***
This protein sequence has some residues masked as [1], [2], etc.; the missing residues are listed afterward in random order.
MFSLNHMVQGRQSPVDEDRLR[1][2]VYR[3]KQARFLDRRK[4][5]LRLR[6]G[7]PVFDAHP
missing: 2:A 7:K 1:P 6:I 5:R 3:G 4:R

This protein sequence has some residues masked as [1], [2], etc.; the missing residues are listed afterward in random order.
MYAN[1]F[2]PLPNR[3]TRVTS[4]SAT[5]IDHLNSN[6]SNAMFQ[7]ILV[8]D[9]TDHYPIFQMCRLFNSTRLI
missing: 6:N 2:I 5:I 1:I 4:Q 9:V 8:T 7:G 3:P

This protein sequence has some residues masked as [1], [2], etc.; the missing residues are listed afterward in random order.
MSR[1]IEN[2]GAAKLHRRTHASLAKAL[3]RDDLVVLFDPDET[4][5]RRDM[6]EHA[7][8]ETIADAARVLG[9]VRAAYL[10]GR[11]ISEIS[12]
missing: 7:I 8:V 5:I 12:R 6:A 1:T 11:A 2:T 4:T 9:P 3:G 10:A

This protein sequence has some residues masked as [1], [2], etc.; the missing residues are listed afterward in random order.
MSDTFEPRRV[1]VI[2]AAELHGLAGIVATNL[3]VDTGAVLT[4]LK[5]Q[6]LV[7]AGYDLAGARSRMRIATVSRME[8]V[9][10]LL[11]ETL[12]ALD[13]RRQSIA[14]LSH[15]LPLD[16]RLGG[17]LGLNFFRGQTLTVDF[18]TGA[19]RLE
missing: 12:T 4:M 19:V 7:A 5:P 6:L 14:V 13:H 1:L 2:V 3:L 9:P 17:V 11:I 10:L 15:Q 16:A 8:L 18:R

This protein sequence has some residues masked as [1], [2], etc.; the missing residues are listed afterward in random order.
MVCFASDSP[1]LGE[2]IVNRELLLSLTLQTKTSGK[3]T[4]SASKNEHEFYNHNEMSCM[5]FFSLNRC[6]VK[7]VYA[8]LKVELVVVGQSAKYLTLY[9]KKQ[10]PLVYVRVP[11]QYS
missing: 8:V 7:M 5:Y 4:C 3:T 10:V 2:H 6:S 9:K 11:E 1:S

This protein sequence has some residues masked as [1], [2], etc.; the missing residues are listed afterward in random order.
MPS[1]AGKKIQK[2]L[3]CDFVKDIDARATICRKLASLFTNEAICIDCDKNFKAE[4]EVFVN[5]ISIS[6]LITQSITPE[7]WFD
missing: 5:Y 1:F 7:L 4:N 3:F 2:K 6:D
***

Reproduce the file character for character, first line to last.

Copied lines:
This protein sequence has some residues masked as [1], [2], etc.; the missing residues are listed afterward in random order.
MFSLNHMVQGRQSPVDEDRLR[1][2]VYR[3]KQARFLDRRK[4][5]LRLR[6]G[7]PVFDAHP
missing: 2:A 7:K 1:P 6:I 5:R 3:G 4:R

This protein sequence has some residues masked as [1], [2], etc.; the missing residues are listed afterward in random order.
MYAN[1]F[2]PLPNR[3]TRVTS[4]SAT[5]IDHLNSN[6]SNAMFQ[7]ILV[8]D[9]TDHYPIFQMCRLFNSTRLI
missing: 6:N 2:I 5:I 1:I 4:Q 9:V 8:T 7:G 3:P

This protein sequence has some residues masked as [1], [2], etc.; the missing residues are listed afterward in random order.
MSR[1]IEN[2]GAAKLHRRTHASLAKAL[3]RDDLVVLFDPDET[4][5]RRDM[6]EHA[7][8]ETIADAARVLG[9]VRAAYL[10]GR[11]ISEIS[12]
missing: 7:I 8:V 5:I 12:R 6:A 1:T 11:A 2:T 4:T 9:P 3:G 10:A

This protein sequence has some residues masked as [1], [2], etc.; the missing residues are listed afterward in random order.
MSDTFEPRRV[1]VI[2]AAELHGLAGIVATNL[3]VDTGAVLT[4]LK[5]Q[6]LV[7]AGYDLAGARSRMRIATVSRME[8]V[9][10]LL[11]ETL[12]ALD[13]RRQSIA[14]LSH[15]LPLD[16]RLGG[17]LGLNFFRGQTLTVDF[18]TGA[19]RLE
missing: 12:T 4:M 19:V 7:A 5:P 6:L 14:V 13:H 1:L 2:V 3:L 9:P 17:V 11:I 10:L 15:Q 16:A 8:L 18:R

This protein sequence has some residues masked as [1], [2], etc.; the missing residues are listed afterward in random order.
MVCFASDSP[1]LGE[2]IVNRELLLSLTLQTKTSGK[3]T[4]SASKNEHEFYNHNEMSCM[5]FFSLNRC[6]VK[7]VYA[8]LKVELVVVGQSAKYLTLY[9]KKQ[10]PLVYVRVP[11]QYS
missing: 8:V 7:M 5:Y 4:C 3:T 10:V 2:H 6:S 9:K 11:E 1:S

This protein sequence has some residues masked as [1], [2], etc.; the missing residues are listed afterward in random order.
MPS[1]AGKKIQK[2]L[3]CDFVKDIDARATICRKLASLFTNEAICIDCDKNFKAE[4]EVFVN[5]ISIS[6]LITQSITPE[7]WFD
missing: 5:Y 1:F 7:L 4:N 3:F 2:K 6:D